Open source advocate's Cabinet Office role

Liam Maxwell is head of ICT at Eton College, and a Conservative councillor in Windsor & Maidenhead. He co-wrote a 2008 paper for the Tories on ‘Open Source, Open Standards: Reforming IT procurement in Government’, plus the 2010 paper ‘Better for Less‘ for the Network for the Post-Bureaucratic Age, in which he declares:

British Government IT is too expensive. Worse, it has been designed badly and built to last. IT must work together across government and deliver a meaningful return on investment. Government must stop believing it is special and use commodity IT services much more widely. As we saw with the Open Source policy, the wish is there. However, the one common thread of successive technology leadership in government is a failure to execute policy.
There is at last a ministerial team in place that “gets it”. The austerity measures that all have to face should act as a powerful dynamic for change. Let’s not waste this great opportunity to make British government IT the most effective and least expensive service per head in Western Europe.

And as from September, according to Guardian Government Computing, he’ll be taking a sabbatical from his day job, and advising the Efficiency and Reform Group [ie Ian Watmore] and the government chief information officer [Joe Harley] ‘on new ideas for the government’s use of technology’.
Maxwell was the Windsor & Maidenhead councillor who drove the debate a year or so back, on councils switching to Open Document Format (‘OpenOffice’ to you and me, although there’s more to it than that)… with savings in the tens of millions promised. There’s a nice interview with Charles Arthur from last summer, in which he talks through his ideas, with one rather interesting quote in the light of today’s news:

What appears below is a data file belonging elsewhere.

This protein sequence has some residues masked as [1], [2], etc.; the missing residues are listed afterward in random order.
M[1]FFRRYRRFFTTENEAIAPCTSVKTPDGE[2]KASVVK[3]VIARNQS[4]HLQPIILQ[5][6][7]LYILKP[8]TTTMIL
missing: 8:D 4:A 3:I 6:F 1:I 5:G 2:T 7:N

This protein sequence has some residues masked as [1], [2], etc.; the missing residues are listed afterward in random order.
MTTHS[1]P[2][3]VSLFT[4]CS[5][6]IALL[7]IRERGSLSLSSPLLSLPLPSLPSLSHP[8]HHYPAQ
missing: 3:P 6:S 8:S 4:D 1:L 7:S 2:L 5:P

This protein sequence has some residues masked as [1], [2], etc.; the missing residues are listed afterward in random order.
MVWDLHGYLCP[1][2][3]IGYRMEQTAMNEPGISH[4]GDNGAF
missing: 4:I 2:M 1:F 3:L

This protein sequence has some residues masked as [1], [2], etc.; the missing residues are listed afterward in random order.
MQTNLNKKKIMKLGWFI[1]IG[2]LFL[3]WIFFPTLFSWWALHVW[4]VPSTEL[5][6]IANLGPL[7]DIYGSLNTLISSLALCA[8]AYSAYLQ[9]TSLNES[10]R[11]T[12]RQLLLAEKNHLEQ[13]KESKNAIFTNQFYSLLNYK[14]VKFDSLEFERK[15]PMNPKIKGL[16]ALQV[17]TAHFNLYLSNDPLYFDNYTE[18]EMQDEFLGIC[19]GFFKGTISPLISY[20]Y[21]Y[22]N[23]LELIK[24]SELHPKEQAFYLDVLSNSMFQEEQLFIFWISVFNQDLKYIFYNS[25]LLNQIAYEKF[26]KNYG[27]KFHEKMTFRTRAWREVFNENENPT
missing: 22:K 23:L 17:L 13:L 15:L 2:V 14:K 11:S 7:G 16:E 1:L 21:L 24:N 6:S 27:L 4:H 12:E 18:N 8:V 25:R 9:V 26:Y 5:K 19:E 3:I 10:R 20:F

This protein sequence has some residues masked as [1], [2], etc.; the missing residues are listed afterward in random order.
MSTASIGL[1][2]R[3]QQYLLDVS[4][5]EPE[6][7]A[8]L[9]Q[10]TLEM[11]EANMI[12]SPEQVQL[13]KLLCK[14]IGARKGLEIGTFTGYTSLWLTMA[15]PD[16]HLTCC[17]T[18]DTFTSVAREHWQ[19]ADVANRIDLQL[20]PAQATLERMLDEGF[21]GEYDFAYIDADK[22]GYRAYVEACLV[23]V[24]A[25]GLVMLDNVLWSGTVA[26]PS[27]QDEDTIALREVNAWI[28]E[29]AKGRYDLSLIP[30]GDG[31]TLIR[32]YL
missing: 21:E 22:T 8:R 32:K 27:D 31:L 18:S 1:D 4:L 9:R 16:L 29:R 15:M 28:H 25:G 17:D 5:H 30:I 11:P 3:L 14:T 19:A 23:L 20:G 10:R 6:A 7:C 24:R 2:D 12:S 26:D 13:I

[Office software procurement is] a dysfunctional market because it’s set by standards which are set at the centre. Only the Cabinet Office can set this standard. It does sound a bit wet [to be waiting for that instead of just doing it in the council] but this is what’s actually stopping it happening.

A case of being careful what you wish for, perhaps? 🙂
I find it very hard to find much in Maxwell’s writing that I disagree with; and indeed, you’ll find many similar sentiments through the archives of this very blog, going back several years. It could get very interesting from here.
Update: it turns out this was announced on the Cabinet Office website last week. They’ve listed the areas he’ll be looking at:

  • develop new, more flexible ways of delivery in government
  • increase the drive towards open standards and open source software
  • help SMEs to enter the government marketplace
  • maintain a horizon scan of future technologies and methods.

Update 2: Liam is on Twitter, and has just tweeted:

Sad to be resigning as a councillor but its for a good reason

The new appointment means he has to resign his council seat. He’s also putting his (admittedly rarely updated) personal blog on hold ‘for now’… but with a promise to restart a new blog out of the Cabinet Office.

2 thoughts on “Open source advocate's Cabinet Office role”

  1. Also see his paper It’s ours: why we, not government, should own our personal data’s%20ours.pdf

  2. £30 million per year for Directgov, although I believe that’s dropped to a mere £23 million, or £4,000 per page.

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